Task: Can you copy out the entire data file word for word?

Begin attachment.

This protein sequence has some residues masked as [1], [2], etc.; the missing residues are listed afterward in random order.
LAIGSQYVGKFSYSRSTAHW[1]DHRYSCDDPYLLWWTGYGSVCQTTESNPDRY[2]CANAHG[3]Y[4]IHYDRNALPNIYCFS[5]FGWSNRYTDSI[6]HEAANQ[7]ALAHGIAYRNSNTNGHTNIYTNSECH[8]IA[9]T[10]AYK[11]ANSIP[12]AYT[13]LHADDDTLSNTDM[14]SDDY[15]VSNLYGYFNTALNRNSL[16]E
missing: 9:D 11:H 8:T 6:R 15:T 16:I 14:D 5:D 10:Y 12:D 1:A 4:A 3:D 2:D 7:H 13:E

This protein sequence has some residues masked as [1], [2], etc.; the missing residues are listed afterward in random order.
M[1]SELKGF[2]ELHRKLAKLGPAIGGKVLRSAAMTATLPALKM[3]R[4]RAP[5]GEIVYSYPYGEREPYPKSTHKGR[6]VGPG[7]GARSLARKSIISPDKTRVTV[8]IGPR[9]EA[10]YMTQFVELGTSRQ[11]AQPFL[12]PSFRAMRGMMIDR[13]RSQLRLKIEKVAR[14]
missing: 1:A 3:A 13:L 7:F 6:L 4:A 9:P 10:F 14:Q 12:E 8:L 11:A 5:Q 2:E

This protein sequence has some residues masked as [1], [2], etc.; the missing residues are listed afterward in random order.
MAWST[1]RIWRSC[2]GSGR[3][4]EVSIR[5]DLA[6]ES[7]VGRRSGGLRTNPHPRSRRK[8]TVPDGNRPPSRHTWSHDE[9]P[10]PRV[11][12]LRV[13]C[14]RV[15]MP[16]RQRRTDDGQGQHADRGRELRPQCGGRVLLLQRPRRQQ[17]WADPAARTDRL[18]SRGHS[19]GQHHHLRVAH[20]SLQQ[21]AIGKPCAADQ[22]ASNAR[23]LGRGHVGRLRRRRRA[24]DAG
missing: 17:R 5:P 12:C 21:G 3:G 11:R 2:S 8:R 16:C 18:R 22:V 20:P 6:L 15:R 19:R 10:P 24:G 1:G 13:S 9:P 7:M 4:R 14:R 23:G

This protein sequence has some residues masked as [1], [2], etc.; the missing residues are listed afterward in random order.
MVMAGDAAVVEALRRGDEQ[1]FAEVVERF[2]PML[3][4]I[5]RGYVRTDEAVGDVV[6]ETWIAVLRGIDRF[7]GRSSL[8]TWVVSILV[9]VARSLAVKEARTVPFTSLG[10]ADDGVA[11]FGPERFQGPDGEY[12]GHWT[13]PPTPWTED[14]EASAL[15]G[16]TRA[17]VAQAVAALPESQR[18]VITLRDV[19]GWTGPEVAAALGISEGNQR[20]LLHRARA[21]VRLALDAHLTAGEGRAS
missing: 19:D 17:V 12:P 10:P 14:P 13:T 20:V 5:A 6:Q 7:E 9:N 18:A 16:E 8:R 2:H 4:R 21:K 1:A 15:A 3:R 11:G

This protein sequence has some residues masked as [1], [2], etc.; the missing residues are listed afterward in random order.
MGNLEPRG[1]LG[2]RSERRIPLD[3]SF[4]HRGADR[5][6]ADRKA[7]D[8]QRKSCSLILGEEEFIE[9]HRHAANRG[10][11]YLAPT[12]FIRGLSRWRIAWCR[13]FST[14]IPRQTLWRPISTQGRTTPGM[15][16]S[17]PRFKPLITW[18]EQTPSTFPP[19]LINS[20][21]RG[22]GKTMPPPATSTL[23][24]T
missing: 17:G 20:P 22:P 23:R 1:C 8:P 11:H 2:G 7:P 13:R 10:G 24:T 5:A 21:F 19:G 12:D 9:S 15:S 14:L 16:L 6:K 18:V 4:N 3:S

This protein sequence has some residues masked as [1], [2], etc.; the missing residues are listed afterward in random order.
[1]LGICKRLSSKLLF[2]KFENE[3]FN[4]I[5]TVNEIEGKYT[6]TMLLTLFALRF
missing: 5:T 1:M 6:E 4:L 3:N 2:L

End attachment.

This protein sequence has some residues masked as [1], [2], etc.; the missing residues are listed afterward in random order.
LAIGSQYVGKFSYSRSTAHW[1]DHRYSCDDPYLLWWTGYGSVCQTTESNPDRY[2]CANAHG[3]Y[4]IHYDRNALPNIYCFS[5]FGWSNRYTDSI[6]HEAANQ[7]ALAHGIAYRNSNTNGHTNIYTNSECH[8]IA[9]T[10]AYK[11]ANSIP[12]AYT[13]LHADDDTLSNTDM[14]SDDY[15]VSNLYGYFNTALNRNSL[16]E
missing: 9:D 11:H 8:T 6:R 15:T 16:I 14:D 5:D 10:Y 12:D 1:A 4:A 3:D 2:D 7:H 13:E

This protein sequence has some residues masked as [1], [2], etc.; the missing residues are listed afterward in random order.
M[1]SELKGF[2]ELHRKLAKLGPAIGGKVLRSAAMTATLPALKM[3]R[4]RAP[5]GEIVYSYPYGEREPYPKSTHKGR[6]VGPG[7]GARSLARKSIISPDKTRVTV[8]IGPR[9]EA[10]YMTQFVELGTSRQ[11]AQPFL[12]PSFRAMRGMMIDR[13]RSQLRLKIEKVAR[14]
missing: 1:A 3:A 13:L 7:F 6:L 4:A 9:P 10:F 14:Q 12:E 8:L 11:A 5:Q 2:E

This protein sequence has some residues masked as [1], [2], etc.; the missing residues are listed afterward in random order.
MAWST[1]RIWRSC[2]GSGR[3][4]EVSIR[5]DLA[6]ES[7]VGRRSGGLRTNPHPRSRRK[8]TVPDGNRPPSRHTWSHDE[9]P[10]PRV[11][12]LRV[13]C[14]RV[15]MP[16]RQRRTDDGQGQHADRGRELRPQCGGRVLLLQRPRRQQ[17]WADPAARTDRL[18]SRGHS[19]GQHHHLRVAH[20]SLQQ[21]AIGKPCAADQ[22]ASNAR[23]LGRGHVGRLRRRRRA[24]DAG
missing: 17:R 5:P 12:C 21:G 3:G 11:R 2:S 8:R 16:C 18:R 22:V 20:P 6:L 15:R 19:R 10:P 24:G 1:G 13:S 9:P 7:M 4:R 14:R 23:G

This protein sequence has some residues masked as [1], [2], etc.; the missing residues are listed afterward in random order.
MVMAGDAAVVEALRRGDEQ[1]FAEVVERF[2]PML[3][4]I[5]RGYVRTDEAVGDVV[6]ETWIAVLRGIDRF[7]GRSSL[8]TWVVSILV[9]VARSLAVKEARTVPFTSLG[10]ADDGVA[11]FGPERFQGPDGEY[12]GHWT[13]PPTPWTED[14]EASAL[15]G[16]TRA[17]VAQAVAALPESQR[18]VITLRDV[19]GWTGPEVAAALGISEGNQR[20]LLHRARA[21]VRLALDAHLTAGEGRAS
missing: 19:D 17:V 12:P 10:P 14:P 13:T 20:V 5:A 6:Q 7:E 9:N 18:A 16:E 8:R 2:H 4:R 21:K 1:A 15:A 3:R 11:G

This protein sequence has some residues masked as [1], [2], etc.; the missing residues are listed afterward in random order.
MGNLEPRG[1]LG[2]RSERRIPLD[3]SF[4]HRGADR[5][6]ADRKA[7]D[8]QRKSCSLILGEEEFIE[9]HRHAANRG[10][11]YLAPT[12]FIRGLSRWRIAWCR[13]FST[14]IPRQTLWRPISTQGRTTPGM[15][16]S[17]PRFKPLITW[18]EQTPSTFPP[19]LINS[20][21]RG[22]GKTMPPPATSTL[23][24]T
missing: 17:G 20:P 22:P 23:R 1:C 8:P 11:H 2:G 7:P 13:R 10:G 24:T 5:A 21:F 19:G 12:D 9:S 15:S 14:L 16:L 6:K 18:V 4:N 3:S

This protein sequence has some residues masked as [1], [2], etc.; the missing residues are listed afterward in random order.
[1]LGICKRLSSKLLF[2]KFENE[3]FN[4]I[5]TVNEIEGKYT[6]TMLLTLFALRF
missing: 5:T 1:M 6:E 4:L 3:N 2:L